If you read the sticker on the back of your dryer, it says to use a heavy gauge metal. There's a reason that they put that sticker there, but homeowners rarely see it. Dryer fires are not only very dangerous, but they are a lot more common than people realize. Proper cleaning and venting of a dryer can lead to a much safer dryer that actually dries clothes quicker. Some materials that are sold as dryer venting materials should never be used for a dryer. I only recommend using heavy gauge steel. So the rest of this article talks about proper dryer vent installation.
You should never run a dryer vent over 30 feet. If you do, you're asking for regular clogging of the dryer vent. Even if you change the lint catch with every load, you'll still get annual clogs. The clogging happens because the moisture condensates in the pipe instead of being pushed outside. That moisture then catches the lint and you'll get wet logs of lint in your vent. It's important to make your dryer vent run as short as possible with as few turns as possible. Plan out the length of your vent and where it's going to exhaust outside. Once you have your length it's time to buy your materials.
The sticker says to use heavy gauge metal, that means you need to use a certain thickness. The size is different from thickness. The size is 4 inches for dryer vents. Gauge is a measurement used to measure the thickness of the metal. The lower the number the thicker the metal. The thicker the metal the more heat it can withstand before failure. Try to use galvanized steel instead of aluminum. Steel can withstand a lot more heat than aluminum. The most common gauge used in residential dryer vents is 30 gauge. Personally I prefer 26 gauge, but it's harder to work with. It's harder to snap together, but it's worth it. The pipe comes in a semi circle that you have to snap together. Once you snap it together it won't come apart, but it's good practice to tape those joints. Matter of fact you should tape every joint and put three 1/4 inch screws in each joint. This will assure that the pipe stays connected and is air tight.
The dryer vent pipe should be run so that the male ends follow air flow. If you run the male (crimped) ends against airflow you create a catch for lint and moisture. Running the males with air flow is the correct way to install the pipe. It makes the vent more streamline. Being streamline is a good thing. It means more air flow and shorter drying times. It'll also extend the time needed between cleanings.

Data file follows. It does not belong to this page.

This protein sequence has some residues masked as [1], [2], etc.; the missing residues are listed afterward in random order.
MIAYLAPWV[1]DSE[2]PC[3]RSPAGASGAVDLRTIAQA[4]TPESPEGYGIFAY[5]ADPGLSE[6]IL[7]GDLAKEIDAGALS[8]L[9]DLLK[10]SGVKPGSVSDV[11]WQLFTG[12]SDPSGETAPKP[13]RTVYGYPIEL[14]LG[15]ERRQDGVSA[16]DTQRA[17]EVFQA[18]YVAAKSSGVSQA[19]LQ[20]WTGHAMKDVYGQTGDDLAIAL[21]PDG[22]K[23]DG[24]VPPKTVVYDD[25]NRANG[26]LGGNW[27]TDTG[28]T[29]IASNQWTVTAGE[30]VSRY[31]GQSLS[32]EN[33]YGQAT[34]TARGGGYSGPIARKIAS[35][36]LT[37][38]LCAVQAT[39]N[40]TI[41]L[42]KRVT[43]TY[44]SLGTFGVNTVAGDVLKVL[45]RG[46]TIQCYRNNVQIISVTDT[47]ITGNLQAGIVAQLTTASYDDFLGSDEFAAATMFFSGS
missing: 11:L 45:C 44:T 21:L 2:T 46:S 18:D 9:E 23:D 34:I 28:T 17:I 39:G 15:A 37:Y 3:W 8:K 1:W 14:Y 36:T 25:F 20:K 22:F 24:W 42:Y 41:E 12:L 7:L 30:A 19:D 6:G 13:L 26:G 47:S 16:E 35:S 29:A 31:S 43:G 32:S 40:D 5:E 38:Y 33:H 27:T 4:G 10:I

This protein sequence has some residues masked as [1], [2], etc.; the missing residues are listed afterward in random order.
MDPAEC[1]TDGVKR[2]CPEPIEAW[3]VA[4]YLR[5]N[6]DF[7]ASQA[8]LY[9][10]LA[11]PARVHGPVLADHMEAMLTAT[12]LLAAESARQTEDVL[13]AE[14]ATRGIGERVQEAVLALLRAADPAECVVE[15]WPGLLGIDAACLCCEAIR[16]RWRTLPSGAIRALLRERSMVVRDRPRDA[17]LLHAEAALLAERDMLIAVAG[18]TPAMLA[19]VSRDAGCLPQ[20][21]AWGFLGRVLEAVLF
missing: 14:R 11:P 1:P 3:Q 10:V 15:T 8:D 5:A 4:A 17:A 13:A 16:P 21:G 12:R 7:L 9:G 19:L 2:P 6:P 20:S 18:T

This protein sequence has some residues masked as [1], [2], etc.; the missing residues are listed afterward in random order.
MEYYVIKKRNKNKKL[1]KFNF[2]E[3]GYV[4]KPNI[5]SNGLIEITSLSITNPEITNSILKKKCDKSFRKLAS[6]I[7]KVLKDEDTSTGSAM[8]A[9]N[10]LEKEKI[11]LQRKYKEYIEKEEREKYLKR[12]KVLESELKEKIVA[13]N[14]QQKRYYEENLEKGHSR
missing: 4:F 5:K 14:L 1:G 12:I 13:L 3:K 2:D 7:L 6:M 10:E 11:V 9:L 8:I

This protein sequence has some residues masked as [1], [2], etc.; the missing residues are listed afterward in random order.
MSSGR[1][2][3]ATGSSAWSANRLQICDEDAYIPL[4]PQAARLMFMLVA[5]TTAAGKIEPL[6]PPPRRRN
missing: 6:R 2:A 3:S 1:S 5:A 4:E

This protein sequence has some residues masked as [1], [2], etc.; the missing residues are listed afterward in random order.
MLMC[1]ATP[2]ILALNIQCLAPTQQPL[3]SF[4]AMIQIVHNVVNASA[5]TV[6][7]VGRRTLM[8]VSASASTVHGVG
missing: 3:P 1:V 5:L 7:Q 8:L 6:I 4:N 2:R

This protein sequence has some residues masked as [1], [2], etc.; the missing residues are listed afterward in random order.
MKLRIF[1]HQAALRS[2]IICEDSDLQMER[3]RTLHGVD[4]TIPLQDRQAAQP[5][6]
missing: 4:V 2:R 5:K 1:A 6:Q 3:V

At some point you'll have to cut the pipe so that it fits. First measure the length that you'll need and then cut the pipe before you snap it together. After you cut the pipe, with a pair of tin snips, you'll have squeezed together the crimp that snaps the pipe together. Take a flat head screwdriver and open the crimp back up. This way the pipe will snap together easier. You'll also need to make another male end at some point. To make another male end on the pipe you'll need a set of crimps. Crimp the pipe all the way around the edge.
To turn the pipe you'll need to use elbows. Elbows can move from 90 degrees back to a straight 180 degrees. The elbows allow you to make turns and it's very common to have one elbow on the back of your dryer that's set to 90 degrees. Then the pipe goes towards the direction of the exhaust vent cap. The gores in the elbows allow you to set the degrees of the elbow. Be very careful when handling the elbows. If the gores snap apart they are extremely sharp and can easily deeply cut you. Try not to put a lot of pressure on elbows when running the pipe. You don't want the gores to snap apart.
Starting at the dryer is the easiest way to install the dryer vent. Keep going until you reach your exhaust vent cap and make sure to tape and screw each joint. If you don't and later on cover the pipe with a wall, you'll have a heck of a time if it breaks apart inside a wall. Not to mention all the mold you'll grow with excessive water vapor. Just do it right the first time and save yourself the headache.
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